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Wisdom Teeth

The removal of third molars, also known as wisdom teeth, is one of the most common procedures performed by an Oral and Maxillofacial surgeon. They are the reason most people first visit an oral surgeon.

Wisdom teeth are usually blocked from entering the mouth because of lack of space in what is often referred to as an “impacted” tooth. There are varying degrees of impaction in which teeth are completely or partially covered by bone and gums. Greater than 90% of the population has or has had at least one impacted tooth, which can cause multiple problems if not removed.

Problems arising from impacted teeth include pain, infection, crowding of teeth, loss of bone and gums, damage to adjacent teeth or other structures, and can contribute to health problems. Cyst or tumors may arise from a developing third molar, requiring larger, more extensive surgery.

Third molar teeth do not need to be impacted to create problems. There is usually little or no function to wisdom teeth and due to their position in the mouth, can be difficult to keep clean. Without complete eruption of wisdom teeth and healthy gums surrounding them, pockets collecting debris and bacteria increase the chance for infection. Pain is a common complaint during eruption and can be severe. Complications are difficult to predict; the longer the wisdom teeth remain, the more likely they are to cause problems. The best prevention is removal of wisdom teeth during the teen years.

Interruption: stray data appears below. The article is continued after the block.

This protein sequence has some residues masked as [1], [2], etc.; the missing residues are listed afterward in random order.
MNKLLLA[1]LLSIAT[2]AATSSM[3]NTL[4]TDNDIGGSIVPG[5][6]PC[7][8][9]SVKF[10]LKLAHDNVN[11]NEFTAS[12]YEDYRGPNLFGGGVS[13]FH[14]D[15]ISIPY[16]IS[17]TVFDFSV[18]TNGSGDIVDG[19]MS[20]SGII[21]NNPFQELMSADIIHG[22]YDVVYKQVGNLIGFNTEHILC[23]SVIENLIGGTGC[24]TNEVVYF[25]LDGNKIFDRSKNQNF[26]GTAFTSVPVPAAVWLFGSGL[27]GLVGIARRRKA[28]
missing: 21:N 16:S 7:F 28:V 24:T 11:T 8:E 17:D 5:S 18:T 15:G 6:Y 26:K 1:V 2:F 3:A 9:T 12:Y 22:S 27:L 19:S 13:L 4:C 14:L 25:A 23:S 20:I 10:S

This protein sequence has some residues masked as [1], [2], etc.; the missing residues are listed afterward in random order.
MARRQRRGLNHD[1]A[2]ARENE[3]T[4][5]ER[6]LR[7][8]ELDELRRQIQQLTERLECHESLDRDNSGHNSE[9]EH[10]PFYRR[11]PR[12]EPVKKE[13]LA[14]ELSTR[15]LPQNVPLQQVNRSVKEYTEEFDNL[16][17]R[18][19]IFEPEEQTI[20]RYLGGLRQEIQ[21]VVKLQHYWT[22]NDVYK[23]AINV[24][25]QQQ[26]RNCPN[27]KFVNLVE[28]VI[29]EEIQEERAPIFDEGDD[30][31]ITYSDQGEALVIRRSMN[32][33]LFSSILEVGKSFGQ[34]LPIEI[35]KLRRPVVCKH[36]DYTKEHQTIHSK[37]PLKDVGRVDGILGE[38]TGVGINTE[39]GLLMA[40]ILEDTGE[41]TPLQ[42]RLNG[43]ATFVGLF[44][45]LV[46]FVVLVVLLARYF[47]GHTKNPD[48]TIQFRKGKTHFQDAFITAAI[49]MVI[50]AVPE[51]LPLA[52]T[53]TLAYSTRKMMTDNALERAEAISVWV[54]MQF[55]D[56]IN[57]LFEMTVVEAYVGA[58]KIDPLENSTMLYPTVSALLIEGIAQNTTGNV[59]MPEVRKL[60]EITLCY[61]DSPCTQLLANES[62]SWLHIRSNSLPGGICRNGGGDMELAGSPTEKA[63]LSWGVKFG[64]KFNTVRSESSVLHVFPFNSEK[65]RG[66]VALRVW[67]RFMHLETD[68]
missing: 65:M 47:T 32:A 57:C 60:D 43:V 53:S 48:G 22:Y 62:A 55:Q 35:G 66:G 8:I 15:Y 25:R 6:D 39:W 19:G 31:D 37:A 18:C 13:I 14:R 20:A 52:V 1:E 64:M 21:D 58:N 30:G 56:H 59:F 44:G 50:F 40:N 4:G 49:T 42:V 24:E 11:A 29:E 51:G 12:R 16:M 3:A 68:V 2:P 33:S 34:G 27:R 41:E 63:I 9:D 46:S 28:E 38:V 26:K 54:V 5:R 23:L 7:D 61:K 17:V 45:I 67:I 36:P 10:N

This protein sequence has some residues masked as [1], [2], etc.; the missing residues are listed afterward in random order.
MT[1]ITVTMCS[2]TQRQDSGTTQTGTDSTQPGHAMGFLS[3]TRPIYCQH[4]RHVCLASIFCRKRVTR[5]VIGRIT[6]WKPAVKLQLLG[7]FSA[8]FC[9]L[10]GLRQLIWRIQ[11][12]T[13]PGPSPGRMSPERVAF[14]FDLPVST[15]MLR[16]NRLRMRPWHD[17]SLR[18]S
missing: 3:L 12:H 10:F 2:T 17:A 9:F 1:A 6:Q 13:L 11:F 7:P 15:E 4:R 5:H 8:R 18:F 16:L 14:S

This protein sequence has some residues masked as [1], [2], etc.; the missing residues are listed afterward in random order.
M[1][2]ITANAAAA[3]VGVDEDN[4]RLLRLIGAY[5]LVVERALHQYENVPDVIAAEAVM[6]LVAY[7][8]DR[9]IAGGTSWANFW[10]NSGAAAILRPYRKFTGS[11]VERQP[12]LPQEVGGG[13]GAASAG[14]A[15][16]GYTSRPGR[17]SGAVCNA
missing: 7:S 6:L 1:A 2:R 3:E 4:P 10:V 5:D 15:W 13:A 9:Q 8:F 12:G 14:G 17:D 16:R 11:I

A short consultation involving an oral and radiographic exam should be done to evaluate the position of the wisdom teeth and potential problems. Your surgeon will explain the procedure and the recovery from wisdom teeth extraction and answer any questions you may have.

The optimal time to remove wisdom teeth is usually in the mid-teenage years. During this time, root development is not complete, removal creates less discomfort, and healing and overall outcome is improved.

Removal of wisdom teeth is an outpatient procedure routinely done in our office under general anesthesia. To perform general sedation, an updated health history is required. Patients must not eat or drink for at least six hours prior to the procedure and will need an adult escort for transportation to and from the surgery site.

If a consultation is desired, please contact Oral Facial Surgery Institute.